Friday, May 26, 2017

Review: Science Comics, Volcanoes: Fire and Life

My review of Science Comics: Volcanoes: Fire and Life by Jon Chad is live at Learning Tangent Homeschool Magazine. I've collected a list of (most) of the vocabulary covered in the book, shown at the end of the post.

Get your copy of Volcanoes here on IndieBound:

Or from Amazon:

Take a look at some of the vocabulary! You can download the file here.

Layers of the Earth:
  • Crust
  • Mantle
  • Inner core
  • Outer core

Plate Movement:
  • Oceanic and continental plates
  • Convergent boundary
  • Subduct
  • Divergent boundary
  • Geotherm

Lava & Eruptions:
  • Magma
  • Magma chamber
  • Lava
  • Mafic, felsic
  • Viscous
  • Lava haze
  • Pillow lava
  • Convection currents
  • Pyroclastic flow
  • Outgassing

Types of Volcanos:
  • Shield volcano
  • Composite volcano
  • Stratovolcano
  • Parasitic volcano
  • Hotspot

Friday, April 28, 2017

Fibonacci Sequence Books for Children

If you had asked me a month ago about the fibonacci sequence, I would have said, "I think I've heard of that." I certainly would not have said that I'd be reading fibonacci books to my kids.

Then my husband said he wanted to burn a fibonacci pattern into wood like this using high voltage electricity. The kids have loved learning about Benjamin Franklin and electricity, so I had to admit, that would be cool. We haven't done it yet but if we do I'll be sure to share a photo.

The next day, I saw this book, and I couldn't resist...

What's nice about Growing Patterns is that it's simple and short. You could read a book like this and then go count flower petals and paint pinecones.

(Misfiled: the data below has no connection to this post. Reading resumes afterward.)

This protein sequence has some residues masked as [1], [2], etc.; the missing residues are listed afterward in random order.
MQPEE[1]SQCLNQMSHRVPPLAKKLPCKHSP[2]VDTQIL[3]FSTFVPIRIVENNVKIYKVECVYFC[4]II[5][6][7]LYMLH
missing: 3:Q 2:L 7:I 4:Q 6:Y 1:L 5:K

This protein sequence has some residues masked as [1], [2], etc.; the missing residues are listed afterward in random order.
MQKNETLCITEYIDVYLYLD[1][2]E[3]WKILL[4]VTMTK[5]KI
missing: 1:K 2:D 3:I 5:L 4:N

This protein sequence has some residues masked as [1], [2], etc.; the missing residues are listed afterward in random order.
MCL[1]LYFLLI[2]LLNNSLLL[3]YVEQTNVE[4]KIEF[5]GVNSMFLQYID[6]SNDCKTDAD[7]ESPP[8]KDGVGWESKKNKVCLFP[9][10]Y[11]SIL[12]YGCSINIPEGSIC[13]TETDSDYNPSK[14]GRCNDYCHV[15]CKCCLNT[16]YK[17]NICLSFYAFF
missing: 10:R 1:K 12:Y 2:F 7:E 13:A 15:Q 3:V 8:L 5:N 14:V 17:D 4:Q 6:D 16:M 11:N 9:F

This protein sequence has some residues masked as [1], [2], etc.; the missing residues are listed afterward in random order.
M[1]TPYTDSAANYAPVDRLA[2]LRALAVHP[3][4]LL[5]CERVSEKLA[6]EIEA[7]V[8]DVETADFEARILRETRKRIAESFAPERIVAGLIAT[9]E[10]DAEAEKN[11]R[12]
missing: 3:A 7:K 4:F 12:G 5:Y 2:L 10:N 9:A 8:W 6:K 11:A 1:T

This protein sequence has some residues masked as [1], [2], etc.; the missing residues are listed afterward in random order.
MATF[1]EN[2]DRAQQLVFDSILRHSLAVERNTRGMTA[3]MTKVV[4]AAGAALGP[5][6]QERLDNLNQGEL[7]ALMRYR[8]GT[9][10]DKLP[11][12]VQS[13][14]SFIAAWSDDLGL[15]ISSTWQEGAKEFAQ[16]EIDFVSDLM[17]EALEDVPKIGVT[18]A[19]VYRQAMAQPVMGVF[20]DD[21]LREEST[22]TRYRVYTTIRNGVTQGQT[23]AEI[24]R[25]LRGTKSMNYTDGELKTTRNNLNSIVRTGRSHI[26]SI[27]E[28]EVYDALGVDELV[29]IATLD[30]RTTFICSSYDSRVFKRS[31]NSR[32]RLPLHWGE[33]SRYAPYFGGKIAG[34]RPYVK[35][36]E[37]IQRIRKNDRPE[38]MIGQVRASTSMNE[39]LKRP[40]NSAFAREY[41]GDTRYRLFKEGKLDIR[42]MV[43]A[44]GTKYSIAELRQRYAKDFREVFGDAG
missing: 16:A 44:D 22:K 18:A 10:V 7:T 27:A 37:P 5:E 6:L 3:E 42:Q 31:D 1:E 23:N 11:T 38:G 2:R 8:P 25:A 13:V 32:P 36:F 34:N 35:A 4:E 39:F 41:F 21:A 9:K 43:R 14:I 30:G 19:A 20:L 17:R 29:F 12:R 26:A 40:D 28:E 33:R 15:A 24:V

Along the same lines, I'm eyeing Wild Fibonacci. The illustrations look beautiful:

And then there's Blockhead for those who like the history and personal side of things. Mine have been enjoying biographies so this was right up that alley:

Another book I'm eyeing is The Rabbit Problem:

This one calls out to me because it presents the basis for understanding animal population growth (decline is another matter entirely!). If your family is interested in ecosystems and how animals fit into them, this looks like a fun way to explore a related concept. It also explains why you won't get your child an unneutered male and female pair of anything. Next thing you know, you'll have a house full of rabbits!

Not enough fibonacci for you? Look! Art inspired by the Fibonacci sequence.

Saturday, April 8, 2017

Parts of a Plant

Where we live, it's almost time to plant a garden, and the perfect time to talk about plants. Here are PreK-2 ideas to get you started!

  • Dissect a plant. Pull up a weed such as clover and talk about the different parts of a plant. Here's a cool diagram.
  • Roots: Water and the Nitrogen Cycle 
  • Stem: Capillary Action

  • Leaves
    • Oxygen and Carbon DiOxide: If you stick a leaf under water in the sun, after a few hours, bubbles of Oxygen will form.
    • Photosynthesis (Glucose, Chloroplasts/Chlorophyll)
    • Plant ID: Collect leaves and ID plants with these free ID Cards.
      • Get really crazy by studying simple v. compound, alternate v. opposite, pinnate, palmate, parallel, and entire, serrate, undulate, crenate, and lobed
  • Flowers: A simple google search will turn up a ton of flower parts diagrams.
    • Bees!
    • After flowers comes...
  • Fruits & Seeds:
    • Fruits & Vegetables: Here's another opportunity to dissect the real thing! Can you find the seeds in a strawberry and a tomato? What part of the plant does spinach come from? Carrots?

At, under Life Science Extras, you'll see worksheets for parts of the plant, photosynthesis, and the root system.

Here's a nice book to help you out:

"From Seed to Plant" by Gail Gibbons

Have fun!

Friday, March 10, 2017